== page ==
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Western Hills Viaduct

Western Hills Viaduct

Primary Photographer(s): Nathan Holth

Bridge Documented: September 22, 2019

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Cincinnati: Hamilton County, Ohio: United States
Structure Type
Metal Open Spandrel Deck Arch, Fixed and Approach Spans: Metal Deck Girder,
Construction Date and Builder / Engineer
1932 By Builder/Contractor: McClintic-Marshall Company of Pittsburgh, Pennsylvania and MacDougald Construction Company of Atlanta, Georgia and Engineer/Design: J. R. Biedinger
Rehabilitation Date
Main Span Length
120.0 Feet (36.6 Meters)
Structure Length
3,145.0 Feet (958.6 Meters)
Roadway Width
48.2 Feet (14.69 Meters)
2 Main Span(s) and 41 Approach Span(s)
Inventory Number

Historic Significance Rating (HSR)
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Bridge Documentation

This bridge's future is at risk!

Bridge Status: This historic bridge is slated for demolition and replacement!

This is a massive, long double-deck viaduct including a complex system of ramps and two rare double-deck arch spans. Intermediate spans are concrete encased steel girders. While it suffers from a number of alterations, particularly at the east and western ends of the bridge, the two impressive double deck arch spans and the intermediate spans remain intact. The western end of the bridge retains an abandoned underpass. Original railings only remain at the west approach ramps. The western and eastern spans of the bridge have been altered from the original design to accommodate later roads, such as I-75.

View Archived National Bridge Inventory Report - Has Additional Details and Evaluation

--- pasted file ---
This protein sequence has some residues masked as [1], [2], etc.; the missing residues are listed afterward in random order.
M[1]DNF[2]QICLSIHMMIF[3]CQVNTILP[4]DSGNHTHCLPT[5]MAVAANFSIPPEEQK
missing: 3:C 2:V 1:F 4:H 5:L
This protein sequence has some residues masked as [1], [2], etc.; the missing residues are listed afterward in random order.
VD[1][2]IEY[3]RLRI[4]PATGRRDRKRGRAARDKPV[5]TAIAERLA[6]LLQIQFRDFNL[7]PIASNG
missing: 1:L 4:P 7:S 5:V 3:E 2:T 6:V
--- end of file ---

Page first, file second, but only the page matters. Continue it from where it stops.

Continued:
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View Historical Article About This Bridge

Above: Panoramic elevation from northwest quadrant. 

Above: General elevation from southwest quadrant.

Above: Looking up at east arch span.

Above: View from east stairway.

Above: Historical photo showing bridge construction.

Above: Historical photo showing bridge construction.

Above: Historical photo showing bridge construction.

Information and Findings From Ohio's Historic Bridge Inventory


The over 1/2 mile-long viaduct carries a 4-lane street over a major rail yard, IR 75, local streets, and industrial properties. The viaduct was built in 1931 jointly by the Cincinnati Union Terminal and the Cincinnati Department of Public Works as part of improvements to the city's transportation system eliminating several at-grade crossings. "The viaduct was built from 1930-32 as part of the Union Terminal project, replacing the much smaller Harrison Avenue viaduct (1908). Either end of the 2,800ft. double-decked portion is marked by arch spans, the east arch bridging Spring Grove Ave. and the smaller western arch crossing the Mill Creek. The viaduct's western half spans the CSX Queensgate yard and the eastern half provides a grade separated route above local roads. Originally both 40ft. decks carried four lanes but the lower deck has been striped for three lanes for several decades …. In 1960 the easternmost section of the viaduct was demolished to allow construction of I-75 beneath as well as a partial interchange with the expressway …. The viaduct was planned to play a much larger role in the city's expressway network, linking the Queen City and William Howard Taft Expressways. The Queen City Expressway was to run from a Cleves intersection with River Rd., east through Western Hills, and join up with the Western Hills Viaduct, using it as its I-75 interchange and link with the Taft Expressway. The Taft Expressway was to connect the viaduct with Columbia Parkway, along the approximate route of McMillan St. and William Howard Taft, with exits at Ravine St., Clifton Ave., Vine St., Burnet Ave., Reading Rd., I-71, and Gilbert Ave., and Victory Parkway. This expressway was to require a steep snaking climb up Fairview Hill, the demolition of 660 properties, and destruction of Fairview and Inwood Park." From http://www.cincinnati-transit.net/westernhills.html [Aug. 2008].